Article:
Propertyowners question city’s GMA interpretation

Published on Thu, Dec 1, 2005 by eg Olson

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Property owners question city’s GMA interpretation

By Meg Olson

Property owners along Sweet Road don’t think it’s fair that Blaine’s water lines run right past, or through, their property, but they can’t tap in.

“I’d like to see those property owners have some options rather than the water just running down the hill to Birch Bay,” said Christina Alexander who owns two undeveloped Sweet Road properties. At a November 28 public hearing Alexander and others told Blaine city council that additional language needed to be included in a city ordinance designed to limit connections to the water system.

In his staff report city public works manager Steve Banham said the resolution was intended to help the city conform with the state Growth Management Act (GMA). “The issue is to what level we should be providing urban services,” he said, and the GMA says the city shouldn’t provide those services outside city limits, because this could encourage urban levels of development in rural areas.

Ron Freeman, another Sweet Road property owner, testified that Banham was interpreting the act too narrowly. “There’s room here for interpreting it much differently,” he said. “The text offers some exceptions.”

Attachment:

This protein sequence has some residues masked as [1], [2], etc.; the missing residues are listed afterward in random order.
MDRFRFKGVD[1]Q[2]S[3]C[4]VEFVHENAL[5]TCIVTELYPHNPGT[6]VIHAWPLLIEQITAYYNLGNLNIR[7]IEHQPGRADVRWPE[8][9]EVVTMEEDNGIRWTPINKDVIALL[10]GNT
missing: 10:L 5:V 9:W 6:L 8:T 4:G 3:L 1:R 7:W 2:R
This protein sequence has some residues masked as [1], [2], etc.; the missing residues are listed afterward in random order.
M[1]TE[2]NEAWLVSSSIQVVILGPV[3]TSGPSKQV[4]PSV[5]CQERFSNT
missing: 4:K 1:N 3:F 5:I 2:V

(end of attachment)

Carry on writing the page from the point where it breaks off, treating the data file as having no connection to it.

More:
The act states that cities should not extend urban governmental services into rural areas except “in those limited circumstances shown to be necessary to protect basic public health and safety and the environment and when such services are financially supportable at rural densities and do not permit urban development.” According to Freeman, those circumstances apply to the areas along city water mains but outside city limits.

“The infrastructure is already there,” he said, making it financially feasible for the city to serve those properties at the current low density. In addition he said the county zoning in the area, now for five and 10 acre parcels, had been on a trend of decreasing density. “Left in the hands of the county the only changes I see coming are more restrictions,” Freeman said.

Freeman also pointed out that, since water connections outside the city cost 150 percent of what a connection in the city costs, the city makes big financial gains hooking up customers in rural areas. It also gives the city more say in how the surrounding area develops, said Ralph Black, another Sweet Road property owner. “As purveyors of the water you control how a project is put together so that when you decide to bring it into the city it’s done to your standards,” he said.

Black and Alexander supported Freeman’s suggestion to add as an exception to the prohibition on water outside the city limits, “properties located along the Pipeline Road water main, the Boblett Street water main, and along the existing Sweet Road Water Association water mains (now owned by the city of Blaine) provided that those areas outside the urban growth area (UGA) are financially supportable at rural densities and do not permit urban development.”
Banham said he would like to discuss the amendment with planning director Terry Galvin before considering the change. “I’d like to discuss the impact on planning issues,” he said, since the city is about to begin reviewing a new comprehensive plan and that the city and the county will review the limits of the city’s UGA next year. The matter was tabled pending staff review and is expected back on the agenda for the December 12 city council meeting.